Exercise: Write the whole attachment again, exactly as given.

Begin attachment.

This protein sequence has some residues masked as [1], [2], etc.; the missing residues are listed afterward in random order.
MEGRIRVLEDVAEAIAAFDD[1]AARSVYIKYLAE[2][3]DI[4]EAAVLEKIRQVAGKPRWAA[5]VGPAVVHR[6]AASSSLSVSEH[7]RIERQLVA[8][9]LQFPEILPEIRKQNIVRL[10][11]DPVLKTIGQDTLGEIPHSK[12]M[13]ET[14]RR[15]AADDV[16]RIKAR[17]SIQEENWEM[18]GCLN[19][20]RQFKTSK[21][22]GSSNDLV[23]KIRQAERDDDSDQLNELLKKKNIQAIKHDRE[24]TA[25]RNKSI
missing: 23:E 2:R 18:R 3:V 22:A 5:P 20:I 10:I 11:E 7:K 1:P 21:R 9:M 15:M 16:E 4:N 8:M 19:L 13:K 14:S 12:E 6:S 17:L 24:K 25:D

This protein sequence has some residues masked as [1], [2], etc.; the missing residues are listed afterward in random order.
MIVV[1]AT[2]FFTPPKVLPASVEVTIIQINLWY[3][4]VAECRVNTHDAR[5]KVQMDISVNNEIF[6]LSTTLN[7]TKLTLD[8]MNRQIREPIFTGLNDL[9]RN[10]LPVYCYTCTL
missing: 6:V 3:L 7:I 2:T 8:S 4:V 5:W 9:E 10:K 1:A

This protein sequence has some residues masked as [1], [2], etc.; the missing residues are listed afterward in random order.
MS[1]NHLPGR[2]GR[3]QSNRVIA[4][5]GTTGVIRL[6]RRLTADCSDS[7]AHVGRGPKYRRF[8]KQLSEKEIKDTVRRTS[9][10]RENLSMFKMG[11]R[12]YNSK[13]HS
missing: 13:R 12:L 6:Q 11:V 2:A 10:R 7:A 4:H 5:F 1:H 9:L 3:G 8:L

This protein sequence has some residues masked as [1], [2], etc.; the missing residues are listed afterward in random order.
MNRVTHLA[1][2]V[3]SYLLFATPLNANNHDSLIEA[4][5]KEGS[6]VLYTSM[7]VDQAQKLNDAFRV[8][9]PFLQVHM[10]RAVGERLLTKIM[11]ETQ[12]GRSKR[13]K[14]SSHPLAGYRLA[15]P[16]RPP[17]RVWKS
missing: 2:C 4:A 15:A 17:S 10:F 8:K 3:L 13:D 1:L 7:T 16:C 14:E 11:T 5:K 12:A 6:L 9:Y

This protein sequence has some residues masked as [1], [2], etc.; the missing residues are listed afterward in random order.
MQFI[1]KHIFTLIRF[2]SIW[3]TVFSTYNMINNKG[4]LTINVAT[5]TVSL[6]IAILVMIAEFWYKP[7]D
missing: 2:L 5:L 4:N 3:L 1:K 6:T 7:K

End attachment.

This protein sequence has some residues masked as [1], [2], etc.; the missing residues are listed afterward in random order.
MEGRIRVLEDVAEAIAAFDD[1]AARSVYIKYLAE[2][3]DI[4]EAAVLEKIRQVAGKPRWAA[5]VGPAVVHR[6]AASSSLSVSEH[7]RIERQLVA[8][9]LQFPEILPEIRKQNIVRL[10][11]DPVLKTIGQDTLGEIPHSK[12]M[13]ET[14]RR[15]AADDV[16]RIKAR[17]SIQEENWEM[18]GCLN[19][20]RQFKTSK[21][22]GSSNDLV[23]KIRQAERDDDSDQLNELLKKKNIQAIKHDRE[24]TA[25]RNKSI
missing: 23:E 2:R 18:R 3:V 22:A 5:P 20:I 10:I 11:E 7:K 1:P 21:R 9:M 15:M 16:E 4:N 8:M 19:L 13:K 14:S 12:E 6:S 17:L 24:K 25:D

This protein sequence has some residues masked as [1], [2], etc.; the missing residues are listed afterward in random order.
MIVV[1]AT[2]FFTPPKVLPASVEVTIIQINLWY[3][4]VAECRVNTHDAR[5]KVQMDISVNNEIF[6]LSTTLN[7]TKLTLD[8]MNRQIREPIFTGLNDL[9]RN[10]LPVYCYTCTL
missing: 6:V 3:L 7:I 2:T 8:S 4:V 5:W 9:E 10:K 1:A

This protein sequence has some residues masked as [1], [2], etc.; the missing residues are listed afterward in random order.
MS[1]NHLPGR[2]GR[3]QSNRVIA[4][5]GTTGVIRL[6]RRLTADCSDS[7]AHVGRGPKYRRF[8]KQLSEKEIKDTVRRTS[9][10]RENLSMFKMG[11]R[12]YNSK[13]HS
missing: 13:R 12:L 6:Q 11:V 2:A 10:R 7:A 4:H 5:F 1:H 9:L 3:G 8:L

This protein sequence has some residues masked as [1], [2], etc.; the missing residues are listed afterward in random order.
MNRVTHLA[1][2]V[3]SYLLFATPLNANNHDSLIEA[4][5]KEGS[6]VLYTSM[7]VDQAQKLNDAFRV[8][9]PFLQVHM[10]RAVGERLLTKIM[11]ETQ[12]GRSKR[13]K[14]SSHPLAGYRLA[15]P[16]RPP[17]RVWKS
missing: 2:C 4:A 15:A 17:S 10:F 8:K 3:L 13:D 1:L 7:T 16:C 14:E 11:T 5:K 12:A 6:L 9:Y

This protein sequence has some residues masked as [1], [2], etc.; the missing residues are listed afterward in random order.
MQFI[1]KHIFTLIRF[2]SIW[3]TVFSTYNMINNKG[4]LTINVAT[5]TVSL[6]IAILVMIAEFWYKP[7]D
missing: 2:L 5:L 4:N 3:L 1:K 6:T 7:K